"I'm learning to walk again
I believe I've waited long enough.
Where do I begin?"
Foo Fighters: "Walk"
PRESENT TIME – 4 MONTHS LATER
My hands were full. I placed the first bouquet down on the grass, transferring a kiss to my fingers and placing them on the name.
Henrietta's headstone looked fresh; one of the newer plaques in the area. I was filled with sadness, and yet I knew she was at peace. I laid a bouquet next to a few others that had succumbed to the elements. One of the bouquets, which had once been a bunch of white roses, was now shrivelled and held together by a knotted ribbon.
I spent a little time at Henrietta's headstone, feeling the wind wrap around me. I wondered where she was now. Could she still see me? Something told me I wouldn't find out until it was my turn.
After some time had passed, I travelled down the cobblestoned path towards the other side of the cemetery. There were only a few others in the cemetery that I could see; a couple, off in the distance, and what looked to be an extended family with grandparents and small children in the next row over from where I was walking. I tried not to visit cemeteries much; a headstone made things so much more permanent. When you have the ability to connect with spirits after death, nothing really feels final.
It may have been years, but seeing Vicki's name filled me with a different kind of sorrow; a guilt that would never leave me for as long as I lived. I placed flowers down next to her, wishing I could tell her how sorry I was. How thankful I was for her friendship and her loyalty. How she had wilfully thrown herself into danger because she believed it was the right thing to do.
The guilt I felt for Vicki was nothing compared to what I felt when I approached my mother's headstone. I sank to my knees and let the tears fall freely. My fingers were shaky as I rearranged the roses I had bought her. I placed them carefully next to a grand arrangement that didn't even look a day old.
It had been nearly four years, but not a day had passed when I didn't wish that I could have changed things. I would have gone through it all over again, I would have freely suffered worse, if it had of spared my mother. One thing four years had taught me was that you can never change what was, only what was going to be. I would mourn my mother for the rest of my life, but I also knew that I had to make my life worthwhile. My mother would have expected it. She would have encouraged it. I could imagine her, sitting across from me on the couch, drinking her third coffee for the day and telling me all her plans. It had always amazed me how she found the time to accomplish so much every day, but I suppose I always knew. She had a plan, and she always had a plan, and she never hesitated.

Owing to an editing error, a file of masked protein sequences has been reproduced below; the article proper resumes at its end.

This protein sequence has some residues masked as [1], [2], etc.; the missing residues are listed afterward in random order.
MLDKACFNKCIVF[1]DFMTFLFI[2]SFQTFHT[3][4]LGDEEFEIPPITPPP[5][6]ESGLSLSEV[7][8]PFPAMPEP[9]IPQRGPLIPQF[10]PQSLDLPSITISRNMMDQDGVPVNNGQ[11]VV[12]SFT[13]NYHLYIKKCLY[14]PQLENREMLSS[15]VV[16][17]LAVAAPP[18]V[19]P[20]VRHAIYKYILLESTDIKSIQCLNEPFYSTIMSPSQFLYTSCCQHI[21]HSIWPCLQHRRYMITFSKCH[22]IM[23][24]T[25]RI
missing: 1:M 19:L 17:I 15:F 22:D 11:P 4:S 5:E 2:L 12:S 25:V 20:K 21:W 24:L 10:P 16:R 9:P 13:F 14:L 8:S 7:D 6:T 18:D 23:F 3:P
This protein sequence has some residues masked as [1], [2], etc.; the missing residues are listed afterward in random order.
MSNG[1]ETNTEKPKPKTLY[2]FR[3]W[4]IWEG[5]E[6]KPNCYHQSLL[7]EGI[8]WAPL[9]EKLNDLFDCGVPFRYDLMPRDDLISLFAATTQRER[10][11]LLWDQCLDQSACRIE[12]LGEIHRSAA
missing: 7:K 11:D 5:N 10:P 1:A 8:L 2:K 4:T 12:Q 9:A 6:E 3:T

Don't look back.
I didn't pay any mind to the crunch of gravel until it was right behind me, but even then I didn't look up straight away. It might have been instinct, or intuition, but I knew who it was, and I knew why he was here.
"I heard the news," he said, his voice soft.
I shut my eyes for a moment and slowly rose to face him. Paul was standing in a shirt and jeans, hands in his pockets, watching me the way he always had. His hair was shorter and his trademark smirk was sitting on his face.
"I thought I'd find you here."
I nodded, looking over my shoulder at my mother's grave. "I needed to say goodbye."
"My mother has come here every week, you know. Since the funeral."
That explained the flowers, big and bold and obnoxiously beautiful. They were so obviously from Nancy I wondered why I didn't think of her the moment I saw them.
"How is Nancy?"
Paul shrugged. "She's wonder woman inside a liquor bottle, as always." He looked at me steadily. "Why?"
I sighed, pushing away the hair the wind had blown into my face. "Why not? I don't really have any reason to stay here, Paul."
He frowned, and walked a few steps towards me. I hadn't seen this man in four months, and yet he was still so familiar to me. He probably always would be. He had always been such a large stakeholder in my life; no amount of time would erase that. I had missed him so much…but I also knew that the space had been good for the both of us.
Paul looked content. Not happy, but content.
I'd never seen him look content before.
"There is," he answered. "You can stay. You don't need to run away."
"I'm not running away," I said. For the first time in my life, I was totally and completely telling the truth. "I'm just ready for a change. I need a change."
I took his hand and kissed his palm, squeezing it reassuringly. Paul moved closer, holding out his arms, and pulled me into a hug. In that one movement, I knew we were okay. I sighed and relaxed, putting my arms around him. He still smelled the way he always had, and it was warm inside his embrace.
"Will I ever see you again?" he murmured against my ear.
"Of course you will," I murmured. I inhaled deeply. "Just…not for a while." I hugged him tighter. It was like I was saying goodbye to a part of myself, in a way. "I'm going to miss you."
"You better," he replied. He sighed heavily. "Let me know if you need anything."
I nodded. Paul held me tighter for a moment and then released me, turning swiftly and heading towards his car, his strides long and fast.
I felt a few tears of my own run down my cheeks as I watched him leave, but they weren't tears of sorrow. There was a smile on my face, too.
Airports are always confusing places to me. There are so many people with different destinations darting around each other, each display board contains a dizzying array of flights and times, and the loudspeaker blares at frequent intervals a monotone buzz I can barely decipher. I was staring at a display board now, watching my flight slowly move upwards and attempting to ignore the buzz of nervousness and anticipation that was settled firmly in my stomach.